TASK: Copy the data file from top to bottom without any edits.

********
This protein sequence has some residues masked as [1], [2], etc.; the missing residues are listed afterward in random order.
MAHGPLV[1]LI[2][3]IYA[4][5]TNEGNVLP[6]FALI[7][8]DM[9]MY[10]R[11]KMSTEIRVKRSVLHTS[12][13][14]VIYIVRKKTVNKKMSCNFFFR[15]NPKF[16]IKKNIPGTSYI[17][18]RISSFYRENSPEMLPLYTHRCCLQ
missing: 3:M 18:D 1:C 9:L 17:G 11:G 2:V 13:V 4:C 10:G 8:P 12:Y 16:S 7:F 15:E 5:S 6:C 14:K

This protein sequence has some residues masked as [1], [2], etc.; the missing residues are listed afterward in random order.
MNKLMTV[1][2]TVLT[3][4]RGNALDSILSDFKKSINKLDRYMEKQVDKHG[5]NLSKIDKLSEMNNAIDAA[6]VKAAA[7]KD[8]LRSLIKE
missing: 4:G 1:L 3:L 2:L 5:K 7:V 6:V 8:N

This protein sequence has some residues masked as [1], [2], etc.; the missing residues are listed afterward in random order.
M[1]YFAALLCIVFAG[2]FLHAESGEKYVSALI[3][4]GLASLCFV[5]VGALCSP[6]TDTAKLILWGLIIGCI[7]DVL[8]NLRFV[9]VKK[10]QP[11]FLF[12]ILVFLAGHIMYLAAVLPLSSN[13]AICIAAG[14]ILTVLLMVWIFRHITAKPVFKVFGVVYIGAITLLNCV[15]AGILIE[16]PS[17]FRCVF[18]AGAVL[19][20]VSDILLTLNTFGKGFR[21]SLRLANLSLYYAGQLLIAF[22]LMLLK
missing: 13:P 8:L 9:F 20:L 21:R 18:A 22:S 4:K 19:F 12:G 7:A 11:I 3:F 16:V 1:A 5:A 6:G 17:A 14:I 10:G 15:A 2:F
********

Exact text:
This protein sequence has some residues masked as [1], [2], etc.; the missing residues are listed afterward in random order.
MAHGPLV[1]LI[2][3]IYA[4][5]TNEGNVLP[6]FALI[7][8]DM[9]MY[10]R[11]KMSTEIRVKRSVLHTS[12][13][14]VIYIVRKKTVNKKMSCNFFFR[15]NPKF[16]IKKNIPGTSYI[17][18]RISSFYRENSPEMLPLYTHRCCLQ
missing: 3:M 18:D 1:C 9:L 17:G 11:G 2:V 13:V 4:C 10:G 8:P 12:Y 16:S 7:F 15:E 5:S 6:C 14:K

This protein sequence has some residues masked as [1], [2], etc.; the missing residues are listed afterward in random order.
MNKLMTV[1][2]TVLT[3][4]RGNALDSILSDFKKSINKLDRYMEKQVDKHG[5]NLSKIDKLSEMNNAIDAA[6]VKAAA[7]KD[8]LRSLIKE
missing: 4:G 1:L 3:L 2:L 5:K 7:V 6:V 8:N

This protein sequence has some residues masked as [1], [2], etc.; the missing residues are listed afterward in random order.
M[1]YFAALLCIVFAG[2]FLHAESGEKYVSALI[3][4]GLASLCFV[5]VGALCSP[6]TDTAKLILWGLIIGCI[7]DVL[8]NLRFV[9]VKK[10]QP[11]FLF[12]ILVFLAGHIMYLAAVLPLSSN[13]AICIAAG[14]ILTVLLMVWIFRHITAKPVFKVFGVVYIGAITLLNCV[15]AGILIE[16]PS[17]FRCVF[18]AGAVL[19][20]VSDILLTLNTFGKGFR[21]SLRLANLSLYYAGQLLIAF[22]LMLLK
missing: 13:P 8:L 9:F 20:L 21:R 18:A 22:S 4:K 19:F 12:G 7:A 11:I 3:F 16:V 1:A 5:A 6:G 17:A 14:I 10:G 15:A 2:F